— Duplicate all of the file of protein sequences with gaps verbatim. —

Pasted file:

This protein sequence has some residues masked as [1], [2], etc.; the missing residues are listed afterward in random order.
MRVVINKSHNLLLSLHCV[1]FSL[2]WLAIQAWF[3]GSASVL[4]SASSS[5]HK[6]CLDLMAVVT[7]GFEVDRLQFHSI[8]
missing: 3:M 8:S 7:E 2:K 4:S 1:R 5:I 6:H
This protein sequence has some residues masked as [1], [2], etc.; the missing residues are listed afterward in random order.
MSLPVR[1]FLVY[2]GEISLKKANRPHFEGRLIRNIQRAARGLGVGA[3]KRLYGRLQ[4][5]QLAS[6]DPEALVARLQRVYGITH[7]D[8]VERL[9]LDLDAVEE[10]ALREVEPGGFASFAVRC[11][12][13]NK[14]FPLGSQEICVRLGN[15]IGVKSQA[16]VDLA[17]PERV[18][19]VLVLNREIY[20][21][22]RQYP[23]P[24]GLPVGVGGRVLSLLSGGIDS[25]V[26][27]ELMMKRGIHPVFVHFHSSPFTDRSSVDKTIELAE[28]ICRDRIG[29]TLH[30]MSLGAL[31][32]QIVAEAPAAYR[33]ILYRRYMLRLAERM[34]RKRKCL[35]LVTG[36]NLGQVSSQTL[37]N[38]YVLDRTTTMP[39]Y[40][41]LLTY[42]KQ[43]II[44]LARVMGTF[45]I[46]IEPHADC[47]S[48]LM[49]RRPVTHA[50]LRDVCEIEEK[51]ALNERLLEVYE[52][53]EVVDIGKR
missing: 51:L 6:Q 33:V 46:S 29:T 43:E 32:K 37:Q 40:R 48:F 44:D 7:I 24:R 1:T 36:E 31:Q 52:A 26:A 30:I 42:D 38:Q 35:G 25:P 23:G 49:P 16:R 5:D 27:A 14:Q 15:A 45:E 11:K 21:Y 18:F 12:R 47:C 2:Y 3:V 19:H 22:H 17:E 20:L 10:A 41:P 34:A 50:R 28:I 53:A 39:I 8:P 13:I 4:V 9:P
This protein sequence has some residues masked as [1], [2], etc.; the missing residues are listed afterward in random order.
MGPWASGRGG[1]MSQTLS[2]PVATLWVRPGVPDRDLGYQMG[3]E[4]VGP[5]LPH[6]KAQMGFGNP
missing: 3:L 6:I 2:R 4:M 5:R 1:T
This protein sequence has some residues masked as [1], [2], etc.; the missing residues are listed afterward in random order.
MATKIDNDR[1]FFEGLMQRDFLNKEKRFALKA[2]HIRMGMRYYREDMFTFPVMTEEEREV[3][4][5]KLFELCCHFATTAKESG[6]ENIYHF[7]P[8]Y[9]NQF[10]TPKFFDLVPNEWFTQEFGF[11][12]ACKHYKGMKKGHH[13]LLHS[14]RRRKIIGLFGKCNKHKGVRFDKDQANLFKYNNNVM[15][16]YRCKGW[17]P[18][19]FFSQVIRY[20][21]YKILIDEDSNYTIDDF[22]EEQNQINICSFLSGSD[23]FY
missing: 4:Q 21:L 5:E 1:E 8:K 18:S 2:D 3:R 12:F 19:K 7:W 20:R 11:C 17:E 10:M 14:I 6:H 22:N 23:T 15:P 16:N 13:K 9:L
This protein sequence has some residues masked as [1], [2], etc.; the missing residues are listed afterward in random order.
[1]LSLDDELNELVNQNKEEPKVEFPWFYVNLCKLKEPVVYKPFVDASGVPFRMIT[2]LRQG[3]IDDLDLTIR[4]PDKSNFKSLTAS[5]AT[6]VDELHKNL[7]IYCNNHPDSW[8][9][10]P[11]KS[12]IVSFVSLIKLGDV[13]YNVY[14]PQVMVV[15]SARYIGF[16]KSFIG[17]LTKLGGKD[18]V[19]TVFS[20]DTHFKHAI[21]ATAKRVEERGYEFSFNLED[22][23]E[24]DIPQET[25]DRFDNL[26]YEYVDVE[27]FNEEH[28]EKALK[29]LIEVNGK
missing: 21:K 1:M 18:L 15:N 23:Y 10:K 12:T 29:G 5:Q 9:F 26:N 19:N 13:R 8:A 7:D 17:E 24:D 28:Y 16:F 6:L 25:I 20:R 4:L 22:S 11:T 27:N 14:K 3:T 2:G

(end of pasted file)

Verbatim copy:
This protein sequence has some residues masked as [1], [2], etc.; the missing residues are listed afterward in random order.
MRVVINKSHNLLLSLHCV[1]FSL[2]WLAIQAWF[3]GSASVL[4]SASSS[5]HK[6]CLDLMAVVT[7]GFEVDRLQFHSI[8]
missing: 3:M 8:S 7:E 2:K 4:S 1:R 5:I 6:H
This protein sequence has some residues masked as [1], [2], etc.; the missing residues are listed afterward in random order.
MSLPVR[1]FLVY[2]GEISLKKANRPHFEGRLIRNIQRAARGLGVGA[3]KRLYGRLQ[4][5]QLAS[6]DPEALVARLQRVYGITH[7]D[8]VERL[9]LDLDAVEE[10]ALREVEPGGFASFAVRC[11][12][13]NK[14]FPLGSQEICVRLGN[15]IGVKSQA[16]VDLA[17]PERV[18][19]VLVLNREIY[20][21][22]RQYP[23]P[24]GLPVGVGGRVLSLLSGGIDS[25]V[26][27]ELMMKRGIHPVFVHFHSSPFTDRSSVDKTIELAE[28]ICRDRIG[29]TLH[30]MSLGAL[31][32]QIVAEAPAAYR[33]ILYRRYMLRLAERM[34]RKRKCL[35]LVTG[36]NLGQVSSQTL[37]N[38]YVLDRTTTMP[39]Y[40][41]LLTY[42]KQ[43]II[44]LARVMGTF[45]I[46]IEPHADC[47]S[48]LM[49]RRPVTHA[50]LRDVCEIEEK[51]ALNERLLEVYE[52][53]EVVDIGKR
missing: 51:L 6:Q 33:V 46:S 29:T 43:E 32:K 37:Q 40:R 48:F 44:D 7:I 24:R 1:T 36:E 31:Q 52:A 26:A 30:I 42:D 38:Q 35:G 25:P 23:G 49:P 16:R 5:D 27:A 14:Q 15:A 45:E 11:K 21:Y 18:F 12:R 47:C 2:Y 3:V 19:H 22:H 17:E 20:L 10:A 41:P 34:A 50:R 28:I 53:A 39:I 8:P 13:I 4:V 9:P
This protein sequence has some residues masked as [1], [2], etc.; the missing residues are listed afterward in random order.
MGPWASGRGG[1]MSQTLS[2]PVATLWVRPGVPDRDLGYQMG[3]E[4]VGP[5]LPH[6]KAQMGFGNP
missing: 3:L 6:I 2:R 4:M 5:R 1:T
This protein sequence has some residues masked as [1], [2], etc.; the missing residues are listed afterward in random order.
MATKIDNDR[1]FFEGLMQRDFLNKEKRFALKA[2]HIRMGMRYYREDMFTFPVMTEEEREV[3][4][5]KLFELCCHFATTAKESG[6]ENIYHF[7]P[8]Y[9]NQF[10]TPKFFDLVPNEWFTQEFGF[11][12]ACKHYKGMKKGHH[13]LLHS[14]RRRKIIGLFGKCNKHKGVRFDKDQANLFKYNNNVM[15][16]YRCKGW[17]P[18][19]FFSQVIRY[20][21]YKILIDEDSNYTIDDF[22]EEQNQINICSFLSGSD[23]FY
missing: 4:Q 21:L 5:E 1:E 8:K 18:S 2:D 3:R 12:F 19:K 7:W 20:R 11:C 17:E 10:M 14:I 6:H 22:N 23:T 15:P 16:N 13:K 9:L
This protein sequence has some residues masked as [1], [2], etc.; the missing residues are listed afterward in random order.
[1]LSLDDELNELVNQNKEEPKVEFPWFYVNLCKLKEPVVYKPFVDASGVPFRMIT[2]LRQG[3]IDDLDLTIR[4]PDKSNFKSLTAS[5]AT[6]VDELHKNL[7]IYCNNHPDSW[8][9][10]P[11]KS[12]IVSFVSLIKLGDV[13]YNVY[14]PQVMVV[15]SARYIGF[16]KSFIG[17]LTKLGGKD[18]V[19]TVFS[20]DTHFKHAI[21]ATAKRVEERGYEFSFNLED[22][23]E[24]DIPQET[25]DRFDNL[26]YEYVDVE[27]FNEEH[28]EKALK[29]LIEVNGK
missing: 21:K 1:M 18:L 15:N 23:Y 10:K 12:T 29:G 5:Q 9:F 26:N 19:N 13:R 8:A 7:D 17:E 24:D 28:Y 16:F 6:L 25:I 20:R 4:L 22:S 11:T 27:N 14:K 3:T 2:G